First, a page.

Seattle, WashingtonWatching fireworks spring out from the Space Needle is one of the most iconic images of New Year’s Eve in America, and one of the cool things about Seattle is you can see it from a ton of different places. Sure, you can join in the revelry at Seattle Center, where the crowds are far thinner and far warmer than in Times Square. But for a broader perspective head to one of the many parks with views of the Needle, such as Gas Works, Alki Beach, or Kerry Park, where all the best pictures of America’s best skyline come from. Seattle also has some of the finest and more varied beer in the country, so you’ll have a lot more to celebrate with than just Champagne.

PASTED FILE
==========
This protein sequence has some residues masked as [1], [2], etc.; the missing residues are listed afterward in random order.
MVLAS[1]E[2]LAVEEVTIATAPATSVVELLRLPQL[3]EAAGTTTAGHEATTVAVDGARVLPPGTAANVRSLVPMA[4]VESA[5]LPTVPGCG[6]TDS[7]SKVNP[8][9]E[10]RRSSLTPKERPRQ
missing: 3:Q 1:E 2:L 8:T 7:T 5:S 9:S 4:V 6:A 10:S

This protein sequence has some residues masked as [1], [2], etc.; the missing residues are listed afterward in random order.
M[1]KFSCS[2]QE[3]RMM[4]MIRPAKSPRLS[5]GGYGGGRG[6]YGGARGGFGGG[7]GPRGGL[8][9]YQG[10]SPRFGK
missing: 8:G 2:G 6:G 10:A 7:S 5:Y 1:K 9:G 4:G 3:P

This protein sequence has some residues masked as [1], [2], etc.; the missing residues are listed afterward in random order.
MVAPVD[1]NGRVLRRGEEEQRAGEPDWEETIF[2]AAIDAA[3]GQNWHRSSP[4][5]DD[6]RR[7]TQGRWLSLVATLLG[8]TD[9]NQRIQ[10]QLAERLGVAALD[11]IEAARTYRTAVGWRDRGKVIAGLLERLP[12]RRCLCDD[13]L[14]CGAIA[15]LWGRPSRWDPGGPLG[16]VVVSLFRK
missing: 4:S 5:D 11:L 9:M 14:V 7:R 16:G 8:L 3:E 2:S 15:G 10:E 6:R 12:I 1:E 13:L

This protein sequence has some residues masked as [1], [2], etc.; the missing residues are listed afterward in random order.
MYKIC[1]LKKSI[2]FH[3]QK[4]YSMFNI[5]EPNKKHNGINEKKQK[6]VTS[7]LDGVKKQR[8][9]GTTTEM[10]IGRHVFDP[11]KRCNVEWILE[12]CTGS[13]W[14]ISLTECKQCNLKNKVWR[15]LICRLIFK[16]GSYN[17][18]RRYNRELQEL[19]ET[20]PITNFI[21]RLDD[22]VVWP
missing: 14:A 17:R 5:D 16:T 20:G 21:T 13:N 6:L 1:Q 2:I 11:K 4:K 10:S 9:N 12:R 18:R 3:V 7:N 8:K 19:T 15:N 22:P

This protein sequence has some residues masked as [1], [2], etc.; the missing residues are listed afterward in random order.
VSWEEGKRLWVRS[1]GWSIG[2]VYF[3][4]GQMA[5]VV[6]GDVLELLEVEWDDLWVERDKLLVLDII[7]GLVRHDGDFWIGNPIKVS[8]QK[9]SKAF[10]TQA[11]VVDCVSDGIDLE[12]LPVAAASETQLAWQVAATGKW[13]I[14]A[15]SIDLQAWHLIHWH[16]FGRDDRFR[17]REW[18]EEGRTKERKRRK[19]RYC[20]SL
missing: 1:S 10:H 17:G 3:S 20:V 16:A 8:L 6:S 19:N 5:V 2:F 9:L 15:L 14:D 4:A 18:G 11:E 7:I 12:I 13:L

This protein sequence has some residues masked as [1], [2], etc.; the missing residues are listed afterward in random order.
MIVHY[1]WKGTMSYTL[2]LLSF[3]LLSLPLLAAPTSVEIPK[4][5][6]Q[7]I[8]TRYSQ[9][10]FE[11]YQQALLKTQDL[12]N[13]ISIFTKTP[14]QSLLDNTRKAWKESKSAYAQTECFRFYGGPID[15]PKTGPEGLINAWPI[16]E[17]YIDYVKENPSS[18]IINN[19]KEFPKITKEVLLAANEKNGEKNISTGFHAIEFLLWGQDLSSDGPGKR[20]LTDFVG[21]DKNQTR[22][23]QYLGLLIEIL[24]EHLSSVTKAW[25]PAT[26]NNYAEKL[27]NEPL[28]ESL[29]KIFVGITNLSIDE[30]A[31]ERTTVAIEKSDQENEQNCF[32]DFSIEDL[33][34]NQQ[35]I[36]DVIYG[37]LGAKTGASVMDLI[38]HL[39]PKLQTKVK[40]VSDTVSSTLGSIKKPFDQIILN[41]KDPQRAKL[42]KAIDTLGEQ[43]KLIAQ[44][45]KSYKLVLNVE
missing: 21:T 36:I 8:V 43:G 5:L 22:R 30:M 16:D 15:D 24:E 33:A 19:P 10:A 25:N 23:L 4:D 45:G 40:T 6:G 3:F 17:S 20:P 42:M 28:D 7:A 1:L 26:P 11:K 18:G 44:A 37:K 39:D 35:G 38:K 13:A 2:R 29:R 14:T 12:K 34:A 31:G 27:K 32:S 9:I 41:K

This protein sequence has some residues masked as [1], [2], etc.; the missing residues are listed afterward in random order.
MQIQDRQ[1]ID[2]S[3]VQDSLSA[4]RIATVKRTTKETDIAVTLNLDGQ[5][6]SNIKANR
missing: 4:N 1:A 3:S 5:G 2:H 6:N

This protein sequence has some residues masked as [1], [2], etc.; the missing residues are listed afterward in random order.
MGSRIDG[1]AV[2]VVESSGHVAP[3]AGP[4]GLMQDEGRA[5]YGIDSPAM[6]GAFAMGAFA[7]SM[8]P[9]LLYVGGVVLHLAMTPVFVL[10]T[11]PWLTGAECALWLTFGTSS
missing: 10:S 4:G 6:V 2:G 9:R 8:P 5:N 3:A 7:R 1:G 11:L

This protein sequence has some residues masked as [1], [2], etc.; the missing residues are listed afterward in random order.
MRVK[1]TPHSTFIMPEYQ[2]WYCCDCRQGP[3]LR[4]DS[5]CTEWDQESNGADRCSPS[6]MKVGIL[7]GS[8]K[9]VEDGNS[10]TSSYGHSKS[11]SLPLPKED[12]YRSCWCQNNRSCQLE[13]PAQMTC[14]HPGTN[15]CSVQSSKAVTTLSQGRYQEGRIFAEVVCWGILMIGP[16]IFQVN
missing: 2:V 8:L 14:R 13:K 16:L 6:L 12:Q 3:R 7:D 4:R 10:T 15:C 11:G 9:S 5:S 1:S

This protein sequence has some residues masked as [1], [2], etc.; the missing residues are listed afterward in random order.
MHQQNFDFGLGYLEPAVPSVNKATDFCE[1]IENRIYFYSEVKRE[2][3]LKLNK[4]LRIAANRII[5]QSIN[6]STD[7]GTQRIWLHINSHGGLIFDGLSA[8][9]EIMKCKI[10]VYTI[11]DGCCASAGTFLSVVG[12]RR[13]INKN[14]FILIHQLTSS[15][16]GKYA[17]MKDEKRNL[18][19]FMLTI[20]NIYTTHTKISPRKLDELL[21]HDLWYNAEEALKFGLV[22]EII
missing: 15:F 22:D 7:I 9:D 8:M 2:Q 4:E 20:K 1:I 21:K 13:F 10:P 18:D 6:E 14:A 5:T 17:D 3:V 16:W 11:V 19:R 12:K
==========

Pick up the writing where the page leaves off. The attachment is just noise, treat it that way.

Reykjavik, IcelandWhen you’ve only got sunlight for, like, four hours, any excuse to light up a fire in the middle of the afternoon seems like a good one. That’s why Icelanders start the New Year’s festivities a little before 4pm, with bonfire parties all over the city, meant to burn away the previous year’s negativity. From there pretty much everyone in Reykjavik has their own little private fireworks show, leading up to the main national display with literally tons of fireworks exploding over the city. On good years, the Northern Lights have even been known to join in the fun, but even lacking those, Iceland’s newfound reputation as a party destination has made its NYE club nights some of the best in the world. Icelanders are personally quite friendly, if in a droll way. Just make sure you pack your wallet, get ready for mind-blowing scenery, and memorize these money-saving tips.
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Kastalia Medrano is Thrillist's Travel Writer. You can send her travel tips at email@example.com, and Venmo tips at @kastaliamedrano.